Among legislation adopted in 2020 by state lawmakers was authorization that would allow the Snohomish County Council to adopt an increase to the county sales tax of one tenth of 1 percent — adding ten cents to a $100 purchase — for affordable housing efforts.
The tax, Safstrom said, could provide between $15 million to $18 million — each year — for affordable housing and shelter projects and related services in the county.
The county’s current share of the sales tax rate is 1.3 percent, or $1.30 on a $100 purchase. The state collects 6.5 percent, while cities add their own share. The affordable housing tax would increase the county’s share of the sales tax to 1.4 percent, $1.40 for every $100 spent.
“Is there anyone here who would not pay 10 cents on a $100 purchase — if nothing else — to address and eliminate the need for homeless encampments on our city streets,” Safstrom said at the ceremony.
We are daily witnesses to the crises of homelessness and lack of affordable housing in our communities. Along with the thousands on the streets are thousands more who are less visible in unreliable and unsustainable housing arrangements. The pandemic and its economic consequences have left, Larsen noted, about 3,200 county households behind on rent. A federal eviction moratorium has expired, and the state’s moratorium is scheduled to end Sept. 30.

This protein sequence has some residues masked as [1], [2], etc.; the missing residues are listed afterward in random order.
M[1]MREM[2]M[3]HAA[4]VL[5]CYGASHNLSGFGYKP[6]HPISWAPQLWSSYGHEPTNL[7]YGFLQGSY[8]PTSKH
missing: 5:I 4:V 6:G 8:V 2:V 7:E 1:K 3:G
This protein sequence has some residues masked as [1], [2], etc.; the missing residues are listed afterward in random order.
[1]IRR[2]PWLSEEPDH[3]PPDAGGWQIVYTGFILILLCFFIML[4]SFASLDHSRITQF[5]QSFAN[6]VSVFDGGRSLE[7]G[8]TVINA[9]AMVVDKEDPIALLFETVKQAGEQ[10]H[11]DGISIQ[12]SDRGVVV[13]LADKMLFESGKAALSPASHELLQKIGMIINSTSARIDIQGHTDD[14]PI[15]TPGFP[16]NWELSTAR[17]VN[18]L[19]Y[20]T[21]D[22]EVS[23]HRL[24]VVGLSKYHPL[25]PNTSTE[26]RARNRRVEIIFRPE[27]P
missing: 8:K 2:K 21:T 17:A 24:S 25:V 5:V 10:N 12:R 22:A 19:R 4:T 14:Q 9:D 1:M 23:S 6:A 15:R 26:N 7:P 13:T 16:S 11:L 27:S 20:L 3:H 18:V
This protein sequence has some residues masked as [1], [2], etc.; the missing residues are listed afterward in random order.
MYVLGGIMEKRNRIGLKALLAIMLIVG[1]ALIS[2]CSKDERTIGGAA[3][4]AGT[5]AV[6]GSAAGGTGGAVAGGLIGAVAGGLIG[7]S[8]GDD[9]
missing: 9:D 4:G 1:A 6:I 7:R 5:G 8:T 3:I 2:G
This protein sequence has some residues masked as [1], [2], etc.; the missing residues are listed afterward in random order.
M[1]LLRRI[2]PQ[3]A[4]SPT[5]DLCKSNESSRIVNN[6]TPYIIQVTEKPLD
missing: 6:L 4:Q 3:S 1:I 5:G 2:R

A full range of solutions are necessary to address both crises, among them recent efforts by the county and by city governments to “rethink” housing options and zoning regulations that can increase the stock of housing, meet demand and put downward pressure on prices.
But the community also needs to voice its support for the expansion of federal housing credits and programs. More specifically the Snohomish County Council and the county executive should hear support from county residents for options such as an increase of the county’s sales tax.
Homelessness and the lack of affordable housing are now impossible to ignore.
“We have to do something different,” Safstrom said. “We need more resources. We have the opportunity right in front of us. We just need to say yes.”